dlaminiIn the present context of international relations, cooperation between Asian and African countries remains critical linked to the increasing nature of cooperation between Africa and Asia.1 On the 1st March 2014, South Africa's Minister of International Relations & Cooperation, Maite Nkoana-Mashabane, visited Indonesia to attend a conference on Cooperation Amongst East Asian Countries for Palestinian Development. She attended the meeting in her capacity as a co-chair of the New Asia Africa Strategic Partnership (NAASP), an initiative that sets out to strengthen the relationship of the Asia-Africa continents.

Informed by this background, the article discusses the prospect of NAASP's capacity to revive the Bandung spirit of the 1955 conference and how it will stay relevant and influential to enhance South-South cooperation

NAASP was endorsed in 2005 during the Asia-Africa summit held in Indonesia to mark the 50th Anniversary of the 1955 Bandung conference. One of the significant principles of Bandung conference is to consider "the problems of common interest and concern to countries of Asia and Africa, and discussed ways and means by which their people could achieve fuller economic, cultural and political co-operation".2 South Africa and Indonesia currently co-chair the NAASP with both countries committed to drive this initiative forward. To revive the spirit of the Bandung, the 2005 summit declared that NAASP will serve as a blue print to bolster future cooperation between the two continents by focusing on the three broad pillars of partnership, political solidarity, economic and socio-cultural cooperation.

As things stands a second NAASP summit is set to take place in 2015. However this will depends on how the African Union (AU) responds to South Africa's proposal to integrate NAASP into AU's multilateral structures and process, as it is the only existing African multilateral partnership that does not fall under the overall framework on multilateral cooperation with the AU.3

There are also other factors that need to be analysed to determine NAASP's capacity for future cooperation. The most important key aspect is the relationship NAASP will have with the already existing initiatives between Asia and Africa. As noted in the 2005 summit declaration, it is important to complement and build upon the existing initiatives that link the continents4 such as India-Africa relations, Forum on China-Africa Cooperation, Tokyo International Conference on Africa Development and Asian-African Sub-Regional Organizations Conference (AASROC)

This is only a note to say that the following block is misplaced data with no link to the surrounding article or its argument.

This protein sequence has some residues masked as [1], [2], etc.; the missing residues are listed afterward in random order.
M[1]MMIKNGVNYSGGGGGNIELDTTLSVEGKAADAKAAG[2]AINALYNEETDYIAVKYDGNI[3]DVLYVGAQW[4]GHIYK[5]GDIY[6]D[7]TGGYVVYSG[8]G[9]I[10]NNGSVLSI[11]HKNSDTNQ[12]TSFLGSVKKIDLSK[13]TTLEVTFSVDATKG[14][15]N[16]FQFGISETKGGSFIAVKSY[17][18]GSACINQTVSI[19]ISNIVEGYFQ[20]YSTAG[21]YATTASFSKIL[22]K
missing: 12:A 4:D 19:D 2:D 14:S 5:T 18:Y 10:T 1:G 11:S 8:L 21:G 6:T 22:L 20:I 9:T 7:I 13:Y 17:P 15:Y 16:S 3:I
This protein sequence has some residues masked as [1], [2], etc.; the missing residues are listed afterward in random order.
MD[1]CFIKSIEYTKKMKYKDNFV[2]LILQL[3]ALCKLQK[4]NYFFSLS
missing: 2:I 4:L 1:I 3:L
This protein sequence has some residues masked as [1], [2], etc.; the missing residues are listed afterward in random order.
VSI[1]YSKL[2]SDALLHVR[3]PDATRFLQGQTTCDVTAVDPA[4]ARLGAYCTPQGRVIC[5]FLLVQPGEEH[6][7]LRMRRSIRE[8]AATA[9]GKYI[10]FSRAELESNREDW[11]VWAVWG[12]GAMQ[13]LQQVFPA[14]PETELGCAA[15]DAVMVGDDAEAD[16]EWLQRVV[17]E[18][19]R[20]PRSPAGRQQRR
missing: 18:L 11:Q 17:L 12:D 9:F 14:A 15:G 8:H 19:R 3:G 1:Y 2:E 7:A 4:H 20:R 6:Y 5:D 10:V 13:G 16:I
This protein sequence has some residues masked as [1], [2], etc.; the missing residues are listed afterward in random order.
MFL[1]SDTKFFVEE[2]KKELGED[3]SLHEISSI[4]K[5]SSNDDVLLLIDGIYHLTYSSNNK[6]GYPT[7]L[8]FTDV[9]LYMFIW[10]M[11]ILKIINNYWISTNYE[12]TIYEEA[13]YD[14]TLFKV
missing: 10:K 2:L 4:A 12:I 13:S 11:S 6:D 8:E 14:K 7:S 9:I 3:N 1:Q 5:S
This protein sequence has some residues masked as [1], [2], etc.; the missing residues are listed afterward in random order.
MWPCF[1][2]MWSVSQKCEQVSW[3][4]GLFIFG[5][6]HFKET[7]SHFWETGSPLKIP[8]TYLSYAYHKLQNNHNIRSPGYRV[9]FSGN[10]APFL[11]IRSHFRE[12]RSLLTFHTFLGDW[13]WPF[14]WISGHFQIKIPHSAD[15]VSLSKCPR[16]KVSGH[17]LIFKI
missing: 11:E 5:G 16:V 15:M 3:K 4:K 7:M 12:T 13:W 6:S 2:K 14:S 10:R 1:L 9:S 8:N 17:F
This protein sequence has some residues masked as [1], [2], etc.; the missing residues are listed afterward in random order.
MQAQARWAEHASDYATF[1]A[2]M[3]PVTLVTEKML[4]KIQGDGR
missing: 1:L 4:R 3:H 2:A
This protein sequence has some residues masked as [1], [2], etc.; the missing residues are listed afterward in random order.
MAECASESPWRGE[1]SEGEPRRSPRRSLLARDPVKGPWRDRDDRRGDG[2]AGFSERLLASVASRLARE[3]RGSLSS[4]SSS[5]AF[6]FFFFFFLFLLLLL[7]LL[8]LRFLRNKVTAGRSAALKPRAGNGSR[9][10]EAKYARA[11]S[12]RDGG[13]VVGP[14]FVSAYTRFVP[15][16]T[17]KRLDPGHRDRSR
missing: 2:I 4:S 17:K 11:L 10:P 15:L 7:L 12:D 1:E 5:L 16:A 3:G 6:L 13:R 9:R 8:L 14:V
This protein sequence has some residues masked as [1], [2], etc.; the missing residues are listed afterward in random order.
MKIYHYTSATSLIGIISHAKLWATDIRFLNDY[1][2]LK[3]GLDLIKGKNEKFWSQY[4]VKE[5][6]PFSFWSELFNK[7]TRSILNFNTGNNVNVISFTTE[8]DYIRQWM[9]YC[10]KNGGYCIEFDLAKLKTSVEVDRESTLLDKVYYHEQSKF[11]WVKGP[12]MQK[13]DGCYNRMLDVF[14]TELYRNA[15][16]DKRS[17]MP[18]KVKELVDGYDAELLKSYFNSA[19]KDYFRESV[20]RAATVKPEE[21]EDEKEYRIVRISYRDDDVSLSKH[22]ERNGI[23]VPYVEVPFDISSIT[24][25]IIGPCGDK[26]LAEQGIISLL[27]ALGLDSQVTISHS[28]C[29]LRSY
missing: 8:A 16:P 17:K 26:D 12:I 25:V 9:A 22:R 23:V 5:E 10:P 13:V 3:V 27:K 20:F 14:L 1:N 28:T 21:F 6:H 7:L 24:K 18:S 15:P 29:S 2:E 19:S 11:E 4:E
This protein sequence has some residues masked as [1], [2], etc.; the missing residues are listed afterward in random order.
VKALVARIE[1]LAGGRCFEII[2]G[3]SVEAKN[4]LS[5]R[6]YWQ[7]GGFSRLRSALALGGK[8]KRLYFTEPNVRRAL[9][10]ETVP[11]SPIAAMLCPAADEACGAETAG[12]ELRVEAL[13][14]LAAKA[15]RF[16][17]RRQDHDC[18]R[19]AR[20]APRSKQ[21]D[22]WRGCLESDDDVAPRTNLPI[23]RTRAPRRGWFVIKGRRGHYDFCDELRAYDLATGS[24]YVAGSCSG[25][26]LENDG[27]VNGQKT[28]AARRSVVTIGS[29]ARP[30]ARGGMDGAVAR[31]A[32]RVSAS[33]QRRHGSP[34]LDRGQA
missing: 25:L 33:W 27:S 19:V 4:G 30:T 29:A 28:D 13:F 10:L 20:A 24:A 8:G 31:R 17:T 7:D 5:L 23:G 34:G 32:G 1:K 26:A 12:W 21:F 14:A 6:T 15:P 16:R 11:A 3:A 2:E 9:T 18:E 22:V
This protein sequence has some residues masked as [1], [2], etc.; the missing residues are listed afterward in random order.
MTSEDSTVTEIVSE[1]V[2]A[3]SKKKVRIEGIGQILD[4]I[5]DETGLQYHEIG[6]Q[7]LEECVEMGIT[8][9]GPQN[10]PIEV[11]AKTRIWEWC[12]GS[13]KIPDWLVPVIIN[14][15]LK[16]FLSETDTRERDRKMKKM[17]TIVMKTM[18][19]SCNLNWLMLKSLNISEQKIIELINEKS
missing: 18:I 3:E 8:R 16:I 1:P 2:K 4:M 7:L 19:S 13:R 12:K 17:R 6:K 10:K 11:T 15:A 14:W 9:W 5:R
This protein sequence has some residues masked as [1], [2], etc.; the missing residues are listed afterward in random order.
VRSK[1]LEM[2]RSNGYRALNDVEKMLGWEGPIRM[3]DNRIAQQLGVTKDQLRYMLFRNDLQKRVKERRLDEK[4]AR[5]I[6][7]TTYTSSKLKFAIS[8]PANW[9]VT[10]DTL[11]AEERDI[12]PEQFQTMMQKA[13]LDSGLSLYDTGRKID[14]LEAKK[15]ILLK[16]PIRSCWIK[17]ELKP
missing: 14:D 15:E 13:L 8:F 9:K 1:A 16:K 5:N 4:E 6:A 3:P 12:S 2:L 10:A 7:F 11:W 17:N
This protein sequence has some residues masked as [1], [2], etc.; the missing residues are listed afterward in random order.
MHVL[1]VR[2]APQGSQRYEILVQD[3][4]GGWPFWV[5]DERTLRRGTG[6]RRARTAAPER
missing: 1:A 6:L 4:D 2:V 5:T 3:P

The current Asia-Africa relation is yet to reach the aspiration of the Bandung conference. This can be attributed to the fact that after the Bandung conference optimism surrounding Africa-Asia relations slowly faded in the decades that followed.5 This was because the ambitions of African and Asian leaders for bottom-up growth and development based on unity and social solidarity had largely been replaced by the development paradigms that have been reinforced by Western rhetoric and supported the Westernised global capitalist market.6

Currently the principal challenge is the fact that NAASP is yet to become a formal structure for multilateral cooperation, as a result this creates uncertainties about the functionality of NAASP and how long will it take to be integrated into the AU structures. According to the proposal submitted to the AU by South Africa, if NAASP is integrated into the AU structures and processes it would have to take other continental partnership models into account (the Africa-EU and ASA Partnerships)7.

Formalising NAASP to become a full functional multilateral structure of cooperation between the continents is of priority as it is significant for NAASP to have a constructed framework in order to become operational. Consequently, NAASP is still an initiative that stands a great opportunity to become the driver of Africa Asia relationship. Now the responsibility and the survival of NAASP lies with the current leaders of the countries in both continents, already the groundwork for greater cooperation in the future has been laid by the 2005 summit.


1 (Mulyana, Y. G. H., 'The 1955 Bandung Conference and its present significance', The Jakarta Post, 29 April 2011,
2 Final Communiqué of the Asian-African conference of Bandung (24 April 1955) 3 DIRCO 
4 Declaration of the New Asian-African Strategic partnership
5 Understanding African-Asian cooperation at the regional level: ASEAN and the African Union
6 ibid
7 The integration of the New Africa-Asia Strategic Partnership into African Union's structures and processes




Mr. Kenny Dlamini holds a BA Hons in Political & International Studies from Rhodes University and is a research assistant at the IGD. His views do not necessarily reflect those of the IGD